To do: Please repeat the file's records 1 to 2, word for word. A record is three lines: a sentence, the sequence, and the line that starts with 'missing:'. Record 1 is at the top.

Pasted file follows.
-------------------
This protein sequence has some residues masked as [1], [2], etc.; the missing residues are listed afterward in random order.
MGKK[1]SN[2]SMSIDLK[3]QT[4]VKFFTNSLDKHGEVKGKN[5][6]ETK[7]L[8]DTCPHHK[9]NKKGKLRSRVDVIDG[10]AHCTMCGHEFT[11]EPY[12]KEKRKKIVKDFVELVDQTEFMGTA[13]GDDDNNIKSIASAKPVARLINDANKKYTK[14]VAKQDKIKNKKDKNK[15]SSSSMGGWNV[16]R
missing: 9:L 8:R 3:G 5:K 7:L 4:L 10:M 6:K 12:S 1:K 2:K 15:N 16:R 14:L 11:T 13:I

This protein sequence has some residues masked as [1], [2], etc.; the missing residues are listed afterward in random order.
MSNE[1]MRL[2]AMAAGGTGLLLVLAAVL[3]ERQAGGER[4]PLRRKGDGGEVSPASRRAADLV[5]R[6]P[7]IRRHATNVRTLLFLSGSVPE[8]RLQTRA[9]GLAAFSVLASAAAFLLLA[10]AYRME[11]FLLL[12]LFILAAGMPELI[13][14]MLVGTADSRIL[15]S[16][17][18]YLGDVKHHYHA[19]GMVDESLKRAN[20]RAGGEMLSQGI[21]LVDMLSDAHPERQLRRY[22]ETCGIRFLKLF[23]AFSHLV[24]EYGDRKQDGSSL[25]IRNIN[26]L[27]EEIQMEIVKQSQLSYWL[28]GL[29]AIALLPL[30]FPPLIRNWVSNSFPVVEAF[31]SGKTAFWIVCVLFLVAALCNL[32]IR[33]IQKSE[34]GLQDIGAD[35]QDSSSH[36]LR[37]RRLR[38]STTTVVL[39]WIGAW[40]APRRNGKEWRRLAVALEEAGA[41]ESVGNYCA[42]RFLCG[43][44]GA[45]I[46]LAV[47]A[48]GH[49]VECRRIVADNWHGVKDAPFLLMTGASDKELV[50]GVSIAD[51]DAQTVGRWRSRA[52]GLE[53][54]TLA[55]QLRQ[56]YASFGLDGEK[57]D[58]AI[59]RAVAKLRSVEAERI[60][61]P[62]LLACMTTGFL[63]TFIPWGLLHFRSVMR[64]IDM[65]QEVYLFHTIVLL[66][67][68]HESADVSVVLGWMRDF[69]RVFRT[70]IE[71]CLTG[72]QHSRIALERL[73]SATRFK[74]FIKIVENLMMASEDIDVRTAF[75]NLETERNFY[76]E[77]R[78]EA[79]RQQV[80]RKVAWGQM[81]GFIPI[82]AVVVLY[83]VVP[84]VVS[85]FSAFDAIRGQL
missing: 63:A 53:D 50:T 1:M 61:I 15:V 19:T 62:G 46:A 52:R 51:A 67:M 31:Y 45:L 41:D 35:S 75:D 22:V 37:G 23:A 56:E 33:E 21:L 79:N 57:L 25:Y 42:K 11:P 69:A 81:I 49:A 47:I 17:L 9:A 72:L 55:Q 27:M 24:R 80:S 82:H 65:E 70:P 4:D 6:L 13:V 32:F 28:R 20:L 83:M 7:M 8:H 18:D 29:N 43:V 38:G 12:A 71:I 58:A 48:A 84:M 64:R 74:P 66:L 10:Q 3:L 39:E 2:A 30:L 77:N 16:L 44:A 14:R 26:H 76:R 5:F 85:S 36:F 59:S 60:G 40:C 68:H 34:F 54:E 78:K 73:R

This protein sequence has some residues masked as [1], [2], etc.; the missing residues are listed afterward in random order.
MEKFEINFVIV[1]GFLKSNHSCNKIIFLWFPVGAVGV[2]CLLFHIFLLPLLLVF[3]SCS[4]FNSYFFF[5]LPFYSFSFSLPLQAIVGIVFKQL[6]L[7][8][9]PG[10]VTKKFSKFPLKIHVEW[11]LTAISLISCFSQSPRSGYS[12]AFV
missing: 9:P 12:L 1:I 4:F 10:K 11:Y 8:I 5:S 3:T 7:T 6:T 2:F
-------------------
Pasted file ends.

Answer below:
This protein sequence has some residues masked as [1], [2], etc.; the missing residues are listed afterward in random order.
MGKK[1]SN[2]SMSIDLK[3]QT[4]VKFFTNSLDKHGEVKGKN[5][6]ETK[7]L[8]DTCPHHK[9]NKKGKLRSRVDVIDG[10]AHCTMCGHEFT[11]EPY[12]KEKRKKIVKDFVELVDQTEFMGTA[13]GDDDNNIKSIASAKPVARLINDANKKYTK[14]VAKQDKIKNKKDKNK[15]SSSSMGGWNV[16]R
missing: 9:L 8:R 3:G 5:K 7:L 4:L 10:M 6:K 12:S 1:K 2:K 15:N 16:R 14:L 11:T 13:I

This protein sequence has some residues masked as [1], [2], etc.; the missing residues are listed afterward in random order.
MSNE[1]MRL[2]AMAAGGTGLLLVLAAVL[3]ERQAGGER[4]PLRRKGDGGEVSPASRRAADLV[5]R[6]P[7]IRRHATNVRTLLFLSGSVPE[8]RLQTRA[9]GLAAFSVLASAAAFLLLA[10]AYRME[11]FLLL[12]LFILAAGMPELI[13][14]MLVGTADSRIL[15]S[16][17][18]YLGDVKHHYHA[19]GMVDESLKRAN[20]RAGGEMLSQGI[21]LVDMLSDAHPERQLRRY[22]ETCGIRFLKLF[23]AFSHLV[24]EYGDRKQDGSSL[25]IRNIN[26]L[27]EEIQMEIVKQSQLSYWL[28]GL[29]AIALLPL[30]FPPLIRNWVSNSFPVVEAF[31]SGKTAFWIVCVLFLVAALCNL[32]IR[33]IQKSE[34]GLQDIGAD[35]QDSSSH[36]LR[37]RRLR[38]STTTVVL[39]WIGAW[40]APRRNGKEWRRLAVALEEAGA[41]ESVGNYCA[42]RFLCG[43][44]GA[45]I[46]LAV[47]A[48]GH[49]VECRRIVADNWHGVKDAPFLLMTGASDKELV[50]GVSIAD[51]DAQTVGRWRSRA[52]GLE[53][54]TLA[55]QLRQ[56]YASFGLDGEK[57]D[58]AI[59]RAVAKLRSVEAERI[60][61]P[62]LLACMTTGFL[63]TFIPWGLLHFRSVMR[64]IDM[65]QEVYLFHTIVLL[66][67][68]HESADVSVVLGWMRDF[69]RVFRT[70]IE[71]CLTG[72]QHSRIALERL[73]SATRFK[74]FIKIVENLMMASEDIDVRTAF[75]NLETERNFY[76]E[77]R[78]EA[79]RQQV[80]RKVAWGQM[81]GFIPI[82]AVVVLY[83]VVP[84]VVS[85]FSAFDAIRGQL
missing: 63:A 53:D 50:T 1:M 61:I 15:V 19:T 62:G 46:A 52:R 51:A 67:M 31:Y 45:L 41:D 35:S 75:D 22:V 37:G 23:A 56:E 33:E 21:L 79:N 57:L 25:Y 42:K 11:P 69:A 81:I 49:A 47:I 17:L 9:A 72:L 55:Q 27:M 24:R 80:S 82:H 65:E 70:P 4:D 6:L 13:V 32:F 28:R 20:L 83:M 7:M 8:H 18:D 29:N 43:V 38:G 12:A 71:I 58:A 48:A 84:M 64:R 74:P 66:L 10:Q 3:L 39:E 2:A 30:L 77:N 16:L 44:A 14:R 26:H 76:R 5:F 85:S 36:F 59:S 60:G 40:C 68:H 34:F 54:E 78:K 73:R